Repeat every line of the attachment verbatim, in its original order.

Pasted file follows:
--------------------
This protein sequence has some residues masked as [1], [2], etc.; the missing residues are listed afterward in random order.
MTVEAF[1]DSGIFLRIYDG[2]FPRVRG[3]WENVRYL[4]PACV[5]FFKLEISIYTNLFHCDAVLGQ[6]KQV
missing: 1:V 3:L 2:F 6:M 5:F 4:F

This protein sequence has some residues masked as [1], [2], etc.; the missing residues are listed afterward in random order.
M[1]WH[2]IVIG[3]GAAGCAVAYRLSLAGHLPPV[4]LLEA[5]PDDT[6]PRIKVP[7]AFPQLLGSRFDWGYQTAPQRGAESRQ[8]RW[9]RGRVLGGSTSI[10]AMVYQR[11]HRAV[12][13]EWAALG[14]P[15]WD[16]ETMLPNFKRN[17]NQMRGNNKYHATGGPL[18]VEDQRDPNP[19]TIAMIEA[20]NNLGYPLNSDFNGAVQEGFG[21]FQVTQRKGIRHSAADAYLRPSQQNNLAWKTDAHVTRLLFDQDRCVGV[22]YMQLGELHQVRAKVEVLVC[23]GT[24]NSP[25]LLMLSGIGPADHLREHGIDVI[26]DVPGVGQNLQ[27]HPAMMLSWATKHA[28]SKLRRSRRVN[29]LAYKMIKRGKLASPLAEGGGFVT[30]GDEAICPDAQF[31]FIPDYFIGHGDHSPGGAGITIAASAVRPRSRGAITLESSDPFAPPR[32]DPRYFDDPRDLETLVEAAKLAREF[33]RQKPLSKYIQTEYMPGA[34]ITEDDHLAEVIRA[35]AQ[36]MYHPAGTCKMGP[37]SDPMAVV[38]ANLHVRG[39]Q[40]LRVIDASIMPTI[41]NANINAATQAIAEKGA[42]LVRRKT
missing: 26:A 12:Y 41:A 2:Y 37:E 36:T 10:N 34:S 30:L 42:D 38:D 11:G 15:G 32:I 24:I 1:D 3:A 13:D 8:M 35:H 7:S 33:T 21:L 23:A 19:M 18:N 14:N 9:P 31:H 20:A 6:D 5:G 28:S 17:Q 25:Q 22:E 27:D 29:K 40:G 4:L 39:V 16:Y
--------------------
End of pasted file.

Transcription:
This protein sequence has some residues masked as [1], [2], etc.; the missing residues are listed afterward in random order.
MTVEAF[1]DSGIFLRIYDG[2]FPRVRG[3]WENVRYL[4]PACV[5]FFKLEISIYTNLFHCDAVLGQ[6]KQV
missing: 1:V 3:L 2:F 6:M 5:F 4:F

This protein sequence has some residues masked as [1], [2], etc.; the missing residues are listed afterward in random order.
M[1]WH[2]IVIG[3]GAAGCAVAYRLSLAGHLPPV[4]LLEA[5]PDDT[6]PRIKVP[7]AFPQLLGSRFDWGYQTAPQRGAESRQ[8]RW[9]RGRVLGGSTSI[10]AMVYQR[11]HRAV[12][13]EWAALG[14]P[15]WD[16]ETMLPNFKRN[17]NQMRGNNKYHATGGPL[18]VEDQRDPNP[19]TIAMIEA[20]NNLGYPLNSDFNGAVQEGFG[21]FQVTQRKGIRHSAADAYLRPSQQNNLAWKTDAHVTRLLFDQDRCVGV[22]YMQLGELHQVRAKVEVLVC[23]GT[24]NSP[25]LLMLSGIGPADHLREHGIDVI[26]DVPGVGQNLQ[27]HPAMMLSWATKHA[28]SKLRRSRRVN[29]LAYKMIKRGKLASPLAEGGGFVT[30]GDEAICPDAQF[31]FIPDYFIGHGDHSPGGAGITIAASAVRPRSRGAITLESSDPFAPPR[32]DPRYFDDPRDLETLVEAAKLAREF[33]RQKPLSKYIQTEYMPGA[34]ITEDDHLAEVIRA[35]AQ[36]MYHPAGTCKMGP[37]SDPMAVV[38]ANLHVRG[39]Q[40]LRVIDASIMPTI[41]NANINAATQAIAEKGA[42]LVRRKT
missing: 26:A 12:Y 41:A 2:Y 37:E 36:T 10:N 34:S 30:L 42:D 38:D 11:G 15:G 32:I 24:I 1:D 3:A 13:D 8:M 35:H 7:S 33:T 21:L 23:A 19:M 18:N 14:N 9:P 31:H 20:A 6:D 5:G 28:S 17:Q 25:Q 22:E 27:D 29:K 40:G 4:L 39:V 16:Y